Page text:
The first place we came to was a poky little pub with a proper trad jazz quartet playing, and they were fantastic. Much to my companion’s surprise, I knew the melodies to all the songs, and nearly exploded when they played the Tiger Rag. Being a tiger myself, it’s kind of like my anthem. But to them it was too mainstream, I suspect!
Two pints later we went for a Hurricane. A Hurricane is cocktail filled with seductive promise and leaves nothing but devestation behind. I drank it and held on.
We headed back to their place to catch 2 hours sleep before my hosts very generously offered to get me to the Airport. Sleeping was easy. Waking up two hours later was shocking, difficult and awkward. I had paracetomol for breakfast, changed my reeking shirt and we were off.
The USA is a land of magic. People here, even when they are being rude, are incredibly polite, and very generous of heart. In the USA, people want to see you succeed. They share your success. In my country they want to see you fail. They revel in your destruction.
But everywhere I went in the USA, I was struck by the attitude of the generation after mine. There was a ubiquitous sense that the country has indeed tipped over the edge, and is not just balancing on the precipice anymore. As I walked around San Francisco, Seattle, LA and New Orleans, I was constantly dismayed by the amount of homeless people. The lives that had fallen down hard and not been saved by any social safety net. The young folks I spoke to everywhere are simply waiting, resigned to the inevitable collapse of what was 50 years ago the world’s greatest nation, that has become victim to its over sentimentality, unable to adapt to change and riddled with corruption. Everyone I spoke to understood that they live in the world’s greatest plutocracy, and even for them, the next generation, to effect change would be impossible. Everyone was waiting for the end, and focusing on purely survival. The ecology is broken, the law is broken, the system is broken but on the faces of all the homeless people, as my colleague Phil Dean in Zeptepi sings in a song (ironically about Stalinist Russia) is the sheer will to survive.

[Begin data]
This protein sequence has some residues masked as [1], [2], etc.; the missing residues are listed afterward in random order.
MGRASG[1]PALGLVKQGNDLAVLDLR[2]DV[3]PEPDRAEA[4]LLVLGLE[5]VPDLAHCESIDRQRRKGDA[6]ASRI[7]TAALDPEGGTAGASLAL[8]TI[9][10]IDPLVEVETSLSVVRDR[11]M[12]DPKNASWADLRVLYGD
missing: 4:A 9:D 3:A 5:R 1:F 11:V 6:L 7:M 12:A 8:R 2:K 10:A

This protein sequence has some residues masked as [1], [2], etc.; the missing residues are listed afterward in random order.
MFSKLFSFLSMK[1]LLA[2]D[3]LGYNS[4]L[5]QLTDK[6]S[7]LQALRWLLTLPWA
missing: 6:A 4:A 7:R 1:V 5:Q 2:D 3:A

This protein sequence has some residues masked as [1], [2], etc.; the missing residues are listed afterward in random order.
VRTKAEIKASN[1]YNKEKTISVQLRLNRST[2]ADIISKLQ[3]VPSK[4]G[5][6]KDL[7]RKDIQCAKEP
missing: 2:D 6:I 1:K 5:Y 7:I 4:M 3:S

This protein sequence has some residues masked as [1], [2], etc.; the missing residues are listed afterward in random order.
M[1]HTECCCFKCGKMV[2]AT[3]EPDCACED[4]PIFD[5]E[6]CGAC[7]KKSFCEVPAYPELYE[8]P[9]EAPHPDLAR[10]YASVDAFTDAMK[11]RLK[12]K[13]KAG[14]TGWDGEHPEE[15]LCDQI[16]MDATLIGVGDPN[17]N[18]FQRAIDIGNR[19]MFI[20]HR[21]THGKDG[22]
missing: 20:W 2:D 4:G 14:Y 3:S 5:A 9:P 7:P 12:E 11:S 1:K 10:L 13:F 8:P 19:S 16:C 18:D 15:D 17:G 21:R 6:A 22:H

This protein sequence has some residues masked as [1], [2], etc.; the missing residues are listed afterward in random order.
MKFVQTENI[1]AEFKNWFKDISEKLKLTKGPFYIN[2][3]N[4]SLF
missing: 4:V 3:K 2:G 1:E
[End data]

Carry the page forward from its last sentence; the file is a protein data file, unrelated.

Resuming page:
And yet, in this collapsing, Caligula-esque republic, I thrived.
Ultimately I guess that Americans have music in their souls to a degree Australians simply do not. Unless they are born freaks like me, and thus outcast.
On the theme of surviving the collapse, I’ll leave you with this tiny fraction of remembered conversation I had during the prior night’s hurricane. One of my hosts had a gun. Not on his person, but back home. He was a liberal lefty too, so he didn’t celebrate his constitutional right to bare arms. But he did take advantage of it. I asked him why, and it was to protect himself when the shit goes down. (Also for hunting, but the main point that came up…I think…I don’t know, I was pretty drunk so I may be paraphrasing here, was that he had a gun in case of social collapse.)
Why? I asked.
“To protect myself.”
“The other people with guns.”
“Hmmm, I see.” I said, very circular! “But sooner or later, one of you is going to have to put down the gun and move toward peace.”
“Yeah, but who is going to protect the community of good folks against bad folks?”
“Well let me ask you this then – who is the bigger hero – who is the most courageous – he that has the gun, or he that has not?”
He thought for a second. “Yeah, but I’d rather be alive than courageous and dead.”
“Yeah, well, maybe it’s because you don’t have the BBC here, but Dr Who never had a gun, and he’s looked down the barrel of plenty of them.”
SO, 5am, the eye of the hurricane well behind us, we set off to the airport. Suddenly, there she was. Society in all her shiny, domesticated, sterile austerity. I was sobering up fast. I checked in, and that was that. All over.
I know what it means to miss New Orleans.
La Tosha Brown